My little brother absolutely loved the Alex Rider books, by Anthony Horowitz. They're about a sort of teenage James Bond type, and are action packed and good fun. I tried one once out of curiosity, and read it in about thirty minutes flat (although I've a very quick reader) but I admit I quite enjoyed it.

He also loved the Lemony Snicket books when he was about your nephew's age. They're quite tongue-in-cheek, and have been made into a series of films.

Nowadays (he's 11) he loves a series of books by Darren Shan, which I think are about vampires. He always seems to have another one in his hands, and looks forward to release date of the next one with rabid enthusiasm.

If you find that helpful, I can easily ask him for more recommendations. He's a little older than your nephew, but you said he's a bright kid, and a lot of kids read above their 'reading level' anyway.
posted by badmoonrising at 10:08 AM on November 26, 2008


He mainly plays action games.
posted by chuckdarwin at 10:09 AM on November 26, 2008


Harry Potter? Lemony Snicket?
posted by mattbucher at 10:13 AM on November 26, 2008


What about something like Dragonology?

There are a whole bunch of books in the series, and they're perfect to pore over and explore. There are also some (simple) video games associated with them online, which could be an in.
posted by cider at 10:17 AM on November 26, 2008


My nephew is also eight, and a pretty involved gamer.

When he stayed with me this summer, I got him into Choose Your Own Adventure books, which they just re-released.

They have a younger versions which my nephew liked, and the older versions, which were the ones I read as a kid. So depending on his reading skills, these might be fun ones, and they feel like a game too because you have to make choices that affect the outcome.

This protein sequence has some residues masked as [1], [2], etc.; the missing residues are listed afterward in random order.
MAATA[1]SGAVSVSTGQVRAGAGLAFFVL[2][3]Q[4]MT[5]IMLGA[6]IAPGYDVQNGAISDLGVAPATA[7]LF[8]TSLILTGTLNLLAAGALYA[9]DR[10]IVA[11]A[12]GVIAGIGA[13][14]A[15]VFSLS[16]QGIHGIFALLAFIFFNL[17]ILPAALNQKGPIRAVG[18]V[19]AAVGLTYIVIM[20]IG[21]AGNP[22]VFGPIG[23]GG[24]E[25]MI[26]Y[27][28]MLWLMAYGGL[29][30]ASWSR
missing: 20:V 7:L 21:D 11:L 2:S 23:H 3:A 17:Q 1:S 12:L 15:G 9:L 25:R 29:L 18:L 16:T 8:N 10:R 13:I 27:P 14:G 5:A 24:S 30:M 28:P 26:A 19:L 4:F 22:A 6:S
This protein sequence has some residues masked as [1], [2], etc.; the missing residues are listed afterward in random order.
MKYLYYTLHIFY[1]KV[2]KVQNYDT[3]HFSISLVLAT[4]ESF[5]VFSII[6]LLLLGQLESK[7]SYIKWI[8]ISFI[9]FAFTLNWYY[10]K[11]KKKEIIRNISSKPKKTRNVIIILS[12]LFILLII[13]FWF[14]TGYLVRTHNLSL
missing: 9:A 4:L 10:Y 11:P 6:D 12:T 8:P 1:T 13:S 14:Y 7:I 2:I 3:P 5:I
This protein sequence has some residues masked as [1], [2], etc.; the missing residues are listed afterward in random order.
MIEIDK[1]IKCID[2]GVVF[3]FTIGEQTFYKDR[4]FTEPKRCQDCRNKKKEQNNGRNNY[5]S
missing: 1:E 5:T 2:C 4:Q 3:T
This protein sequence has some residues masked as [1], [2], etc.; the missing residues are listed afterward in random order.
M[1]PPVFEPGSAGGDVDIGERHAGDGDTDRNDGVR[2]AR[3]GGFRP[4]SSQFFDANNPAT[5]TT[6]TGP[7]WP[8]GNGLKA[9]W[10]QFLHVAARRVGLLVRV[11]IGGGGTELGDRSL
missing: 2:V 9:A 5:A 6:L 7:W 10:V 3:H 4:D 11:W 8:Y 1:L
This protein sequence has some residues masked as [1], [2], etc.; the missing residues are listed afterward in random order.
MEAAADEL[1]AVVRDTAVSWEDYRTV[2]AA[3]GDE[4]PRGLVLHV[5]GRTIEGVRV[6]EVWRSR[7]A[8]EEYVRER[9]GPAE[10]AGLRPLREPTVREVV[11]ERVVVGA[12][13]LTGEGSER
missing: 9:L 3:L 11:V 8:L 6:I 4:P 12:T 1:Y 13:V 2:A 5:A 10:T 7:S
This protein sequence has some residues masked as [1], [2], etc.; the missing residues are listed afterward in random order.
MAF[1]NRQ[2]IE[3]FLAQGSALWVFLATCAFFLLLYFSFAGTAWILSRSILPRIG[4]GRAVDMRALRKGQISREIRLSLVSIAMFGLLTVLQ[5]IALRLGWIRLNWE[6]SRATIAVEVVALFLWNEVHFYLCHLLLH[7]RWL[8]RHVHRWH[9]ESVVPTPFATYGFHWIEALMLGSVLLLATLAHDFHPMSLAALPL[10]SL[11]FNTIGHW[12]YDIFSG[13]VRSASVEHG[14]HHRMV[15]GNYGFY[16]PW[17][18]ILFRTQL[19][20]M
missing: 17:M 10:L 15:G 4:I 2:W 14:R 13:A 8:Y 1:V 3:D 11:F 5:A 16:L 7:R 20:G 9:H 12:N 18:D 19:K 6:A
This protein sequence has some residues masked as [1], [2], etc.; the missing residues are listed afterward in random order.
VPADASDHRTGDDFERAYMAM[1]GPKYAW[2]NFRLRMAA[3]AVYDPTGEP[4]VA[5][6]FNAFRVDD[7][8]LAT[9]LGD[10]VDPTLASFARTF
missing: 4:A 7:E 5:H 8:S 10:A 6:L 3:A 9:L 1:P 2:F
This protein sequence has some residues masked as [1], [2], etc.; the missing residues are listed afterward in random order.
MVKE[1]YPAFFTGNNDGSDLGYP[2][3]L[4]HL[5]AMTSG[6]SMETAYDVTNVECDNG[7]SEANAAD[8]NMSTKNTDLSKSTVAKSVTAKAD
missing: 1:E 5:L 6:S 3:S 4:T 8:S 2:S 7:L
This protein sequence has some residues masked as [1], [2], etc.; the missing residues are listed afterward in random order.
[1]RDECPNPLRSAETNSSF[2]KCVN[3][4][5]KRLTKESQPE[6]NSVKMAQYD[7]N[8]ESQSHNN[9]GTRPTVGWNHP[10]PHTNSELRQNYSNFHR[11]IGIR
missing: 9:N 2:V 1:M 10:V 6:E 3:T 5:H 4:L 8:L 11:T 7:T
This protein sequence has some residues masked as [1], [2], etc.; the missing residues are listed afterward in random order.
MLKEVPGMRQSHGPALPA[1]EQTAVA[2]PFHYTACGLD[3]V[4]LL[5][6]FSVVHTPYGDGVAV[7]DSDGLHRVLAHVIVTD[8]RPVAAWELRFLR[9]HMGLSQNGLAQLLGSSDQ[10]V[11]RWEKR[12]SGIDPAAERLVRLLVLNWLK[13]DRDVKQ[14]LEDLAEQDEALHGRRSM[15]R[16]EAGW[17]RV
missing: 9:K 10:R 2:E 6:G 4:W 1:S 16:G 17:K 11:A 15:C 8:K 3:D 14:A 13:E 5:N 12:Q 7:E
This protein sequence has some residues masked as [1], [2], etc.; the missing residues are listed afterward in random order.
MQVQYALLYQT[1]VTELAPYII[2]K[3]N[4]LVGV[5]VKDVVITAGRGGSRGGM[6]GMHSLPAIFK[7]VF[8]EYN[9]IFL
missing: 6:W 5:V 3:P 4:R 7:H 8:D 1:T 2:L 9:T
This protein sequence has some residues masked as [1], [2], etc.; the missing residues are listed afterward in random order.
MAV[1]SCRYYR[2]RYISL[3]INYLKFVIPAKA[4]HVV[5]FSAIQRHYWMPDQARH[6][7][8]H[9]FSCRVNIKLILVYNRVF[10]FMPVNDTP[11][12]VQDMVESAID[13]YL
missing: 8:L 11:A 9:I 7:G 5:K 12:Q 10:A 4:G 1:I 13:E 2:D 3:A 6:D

posted by ugf at 11:01 AM on November 26, 2008


Hmmmm, second link didn't work, here's an example of the older versions.
posted by ugf at 11:02 AM on November 26, 2008


Cheers! You guys are great. I am now thinking about How To Train Your Dragon.
posted by chuckdarwin at 11:07 AM on November 26, 2008


You may be fighting windmills here. If he admittedly doesn't like reading will he even pick a book up long enough to see the subject matter does interest him? Don't fall into the trap of buyung someone a gift because you think they SHOULD like it instead of because you think they WILL.

If you want to see him read on a regular basis get him a subscription to a game magazine for his platform of choice- there are ones for xbox, sony, pc games, and nintendo. Go with something he's sure to actually look at, and once he discovers reading isn't so bad, you can branch out.
posted by Kellydamnit at 11:07 AM on November 26, 2008 [1 favorite]


How about a game that enforces reading? If he has a Nintendo DS you could get him one of the Phoenix Wright games (although they are a continuous series, so start with the first one). There's some fairly tame murder stuff that might not be appropriate for an immature 8 year old, but other 8 year olds would eat it up. The games are pretty much nothing but reading and logical reasoning, which I assume is your intent. Or are you just trying to get him away from those damn videogames kids today love so damn much?
posted by yellowbinder at 11:27 AM on November 26, 2008


I can't believe no one has mentioned it yet, I can't think of a better book than Ender's Game. Speaking as a gamer myself, this was my favourite book when I was young. How can you go wrong when it is essentially about children saving the world through video games?